Why do bureaucrats torment the needy?
What is it about bureaucracy, particularly in government departments, which turns an apparently normal human being into a tyrant?
This is especially noticeable when the said government department is supposed to be helping those in need to cope with their circumstances.
So often those on the front line of dispensing such help have themselves been in the position of having to ask for it at some time in their lives. You would think this circumstance would make them more tolerant and understanding of their clients but this is not always the case.
Three government agencies immediately spring to mind: WINZ, Housing NZ and ACC. Many of us have had less than optimal experiences with one, or even all, of these departments and have been on the receiving end of comments and actions which belittle us or make us feel as though we have no right to the service we are requesting.
WINZ is a prime example. Many of its front line staff have been beneficiaries themselves but you wouldn’t know it by the attitude shown to those lining up for survival funds.
Let me say here that in the Porirua office, this attitude has markedly changed for the better since my first contact with it in 2001.
Back in those days, I had to leave work to look after my husband who had retired sick. Because neither of us was then 65, we had to go through the mill of asking for help. We were given the distinct impression that we had no right to be asking – after all, we were white middle- class people who had had it easy all our lives, hadn’t we?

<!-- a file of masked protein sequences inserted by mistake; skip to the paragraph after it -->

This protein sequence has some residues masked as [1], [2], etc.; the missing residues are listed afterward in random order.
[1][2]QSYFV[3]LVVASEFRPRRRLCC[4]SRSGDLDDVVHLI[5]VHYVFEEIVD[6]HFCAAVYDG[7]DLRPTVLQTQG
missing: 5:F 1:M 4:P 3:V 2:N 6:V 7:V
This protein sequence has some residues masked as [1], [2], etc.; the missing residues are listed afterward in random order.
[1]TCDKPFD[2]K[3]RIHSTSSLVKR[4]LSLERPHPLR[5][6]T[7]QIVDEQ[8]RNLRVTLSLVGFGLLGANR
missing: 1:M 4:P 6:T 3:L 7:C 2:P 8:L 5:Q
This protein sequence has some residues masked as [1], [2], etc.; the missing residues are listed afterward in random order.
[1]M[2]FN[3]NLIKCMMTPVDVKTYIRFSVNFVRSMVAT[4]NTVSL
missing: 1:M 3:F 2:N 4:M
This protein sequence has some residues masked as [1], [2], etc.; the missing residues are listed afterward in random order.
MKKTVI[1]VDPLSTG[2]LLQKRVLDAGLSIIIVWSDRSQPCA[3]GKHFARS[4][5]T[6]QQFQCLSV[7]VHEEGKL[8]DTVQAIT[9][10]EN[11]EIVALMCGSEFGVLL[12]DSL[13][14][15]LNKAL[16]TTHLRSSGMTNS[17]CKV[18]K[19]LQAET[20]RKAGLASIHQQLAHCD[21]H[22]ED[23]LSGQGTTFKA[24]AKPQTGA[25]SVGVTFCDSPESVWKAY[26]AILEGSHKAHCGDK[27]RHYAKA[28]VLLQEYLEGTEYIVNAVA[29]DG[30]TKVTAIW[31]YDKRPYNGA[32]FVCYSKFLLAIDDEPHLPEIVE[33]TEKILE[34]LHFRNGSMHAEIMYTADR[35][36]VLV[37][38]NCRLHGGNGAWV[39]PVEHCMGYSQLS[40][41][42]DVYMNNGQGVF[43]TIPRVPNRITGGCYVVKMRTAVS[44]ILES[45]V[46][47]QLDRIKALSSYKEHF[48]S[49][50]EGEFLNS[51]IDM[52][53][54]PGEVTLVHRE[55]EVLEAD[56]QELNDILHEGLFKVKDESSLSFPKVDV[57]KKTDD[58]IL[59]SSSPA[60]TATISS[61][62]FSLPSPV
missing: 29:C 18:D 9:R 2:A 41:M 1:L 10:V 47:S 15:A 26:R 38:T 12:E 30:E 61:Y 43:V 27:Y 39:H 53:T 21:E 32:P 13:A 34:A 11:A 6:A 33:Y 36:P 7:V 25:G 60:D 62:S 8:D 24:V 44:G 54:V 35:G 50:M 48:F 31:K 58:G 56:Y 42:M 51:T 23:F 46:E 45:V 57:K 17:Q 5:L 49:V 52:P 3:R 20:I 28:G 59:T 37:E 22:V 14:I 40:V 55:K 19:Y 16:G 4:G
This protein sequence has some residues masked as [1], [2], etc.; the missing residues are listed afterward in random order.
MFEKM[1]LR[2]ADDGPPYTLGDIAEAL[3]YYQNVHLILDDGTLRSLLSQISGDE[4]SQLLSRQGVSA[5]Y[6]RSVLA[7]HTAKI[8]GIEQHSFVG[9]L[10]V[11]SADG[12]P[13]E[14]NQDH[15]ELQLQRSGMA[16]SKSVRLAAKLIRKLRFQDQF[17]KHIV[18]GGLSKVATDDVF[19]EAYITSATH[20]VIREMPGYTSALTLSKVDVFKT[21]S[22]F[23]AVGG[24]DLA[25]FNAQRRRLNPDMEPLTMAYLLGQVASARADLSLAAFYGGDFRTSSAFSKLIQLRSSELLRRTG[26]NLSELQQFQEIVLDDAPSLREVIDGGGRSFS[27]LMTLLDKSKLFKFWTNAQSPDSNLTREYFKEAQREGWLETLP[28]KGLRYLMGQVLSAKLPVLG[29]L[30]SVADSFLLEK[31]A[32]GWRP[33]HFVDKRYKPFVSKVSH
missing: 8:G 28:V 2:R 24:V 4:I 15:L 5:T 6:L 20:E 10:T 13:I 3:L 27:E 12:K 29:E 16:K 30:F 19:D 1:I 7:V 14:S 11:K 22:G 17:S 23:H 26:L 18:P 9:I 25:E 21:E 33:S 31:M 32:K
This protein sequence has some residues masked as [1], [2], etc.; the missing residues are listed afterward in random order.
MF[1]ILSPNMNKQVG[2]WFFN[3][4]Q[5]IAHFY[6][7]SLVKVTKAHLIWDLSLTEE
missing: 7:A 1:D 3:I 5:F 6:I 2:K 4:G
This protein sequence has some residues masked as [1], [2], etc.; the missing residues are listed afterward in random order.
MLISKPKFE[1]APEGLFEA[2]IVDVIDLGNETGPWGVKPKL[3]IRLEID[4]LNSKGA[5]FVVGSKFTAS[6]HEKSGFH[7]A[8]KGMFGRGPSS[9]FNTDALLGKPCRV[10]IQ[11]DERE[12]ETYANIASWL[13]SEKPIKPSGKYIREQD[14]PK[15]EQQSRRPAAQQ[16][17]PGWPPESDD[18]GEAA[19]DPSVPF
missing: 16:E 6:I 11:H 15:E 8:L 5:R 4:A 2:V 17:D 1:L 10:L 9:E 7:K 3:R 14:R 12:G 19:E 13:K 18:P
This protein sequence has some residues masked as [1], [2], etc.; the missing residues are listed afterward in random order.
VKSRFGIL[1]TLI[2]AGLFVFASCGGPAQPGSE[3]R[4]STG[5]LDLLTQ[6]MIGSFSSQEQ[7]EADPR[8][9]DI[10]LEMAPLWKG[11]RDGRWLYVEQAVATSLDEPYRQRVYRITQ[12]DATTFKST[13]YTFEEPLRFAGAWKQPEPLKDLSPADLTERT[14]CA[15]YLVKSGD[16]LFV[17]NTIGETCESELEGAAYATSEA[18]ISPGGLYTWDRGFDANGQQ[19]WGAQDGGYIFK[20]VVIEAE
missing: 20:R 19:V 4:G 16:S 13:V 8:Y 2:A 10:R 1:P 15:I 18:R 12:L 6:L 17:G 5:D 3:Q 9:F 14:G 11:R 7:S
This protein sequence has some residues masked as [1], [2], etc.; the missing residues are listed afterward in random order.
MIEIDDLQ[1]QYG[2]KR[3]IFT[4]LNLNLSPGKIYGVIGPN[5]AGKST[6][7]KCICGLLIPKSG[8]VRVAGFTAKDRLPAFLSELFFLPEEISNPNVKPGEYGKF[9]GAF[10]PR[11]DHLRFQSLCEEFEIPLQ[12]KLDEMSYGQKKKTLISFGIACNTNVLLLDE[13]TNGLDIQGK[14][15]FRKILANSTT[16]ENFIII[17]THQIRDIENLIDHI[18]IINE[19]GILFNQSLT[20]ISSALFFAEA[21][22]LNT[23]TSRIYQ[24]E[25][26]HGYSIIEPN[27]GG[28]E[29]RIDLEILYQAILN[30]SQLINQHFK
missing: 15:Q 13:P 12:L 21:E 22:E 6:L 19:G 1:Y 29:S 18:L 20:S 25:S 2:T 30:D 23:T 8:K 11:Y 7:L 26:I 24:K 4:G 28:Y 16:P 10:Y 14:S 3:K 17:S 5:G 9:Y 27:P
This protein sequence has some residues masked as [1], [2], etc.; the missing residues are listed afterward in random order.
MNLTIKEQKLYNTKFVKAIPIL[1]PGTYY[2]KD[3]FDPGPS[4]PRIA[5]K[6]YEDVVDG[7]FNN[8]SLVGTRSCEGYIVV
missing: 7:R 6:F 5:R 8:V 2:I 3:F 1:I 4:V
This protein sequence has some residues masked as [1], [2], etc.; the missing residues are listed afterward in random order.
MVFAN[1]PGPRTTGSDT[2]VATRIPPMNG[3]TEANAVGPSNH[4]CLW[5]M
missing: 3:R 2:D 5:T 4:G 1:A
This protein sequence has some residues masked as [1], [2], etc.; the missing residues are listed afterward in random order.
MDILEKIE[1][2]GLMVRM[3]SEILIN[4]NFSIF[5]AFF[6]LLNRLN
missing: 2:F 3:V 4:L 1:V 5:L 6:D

It was a humiliating and painful experience, to say the least.
Some years later when I had to go to the office, however, I met a compassionate man who gave me every bit of help I needed without making me feel I was trying to rip the outfit off. The title of tyrant obviously does not fit all officials and is certainly less deserved in our local office these days.
Housing NZ and ACC are both guilty of making arbitrary decisions, then informing the client of these without any prior discussion.
For instance, I know of cases where both of these departments have decided, apparently without checking with anyone, that clients are earning money when they are not and raising rents/levies accordingly, often to the extreme distress of people who are trying desperately to make ends meet.
Really, what right have officials in government departments or agencies to make assumptions about clients without discussion with the relevant party? And what right have they to make the clients feel like trash if they dare to question the decision or stand up for their rights?
In our profit- oriented society, those in need are becoming more and more marginalised and the attitudes of people behind desks in the so-called ‘‘welfare’’ agencies do not help. Where has respect for the individual person gone, I wonder?
This month, we tackle a topic which is of interest to anyone who draws superannuation – namely, the amount of tax taken off it. Those who think superannuitants have it easy need to come along and hear the truth.
Tuesday, July 10, 1.30pm, The Porirua Club, Lodge Place, Porirua. Contact: Helen Griffith Ph 236 0112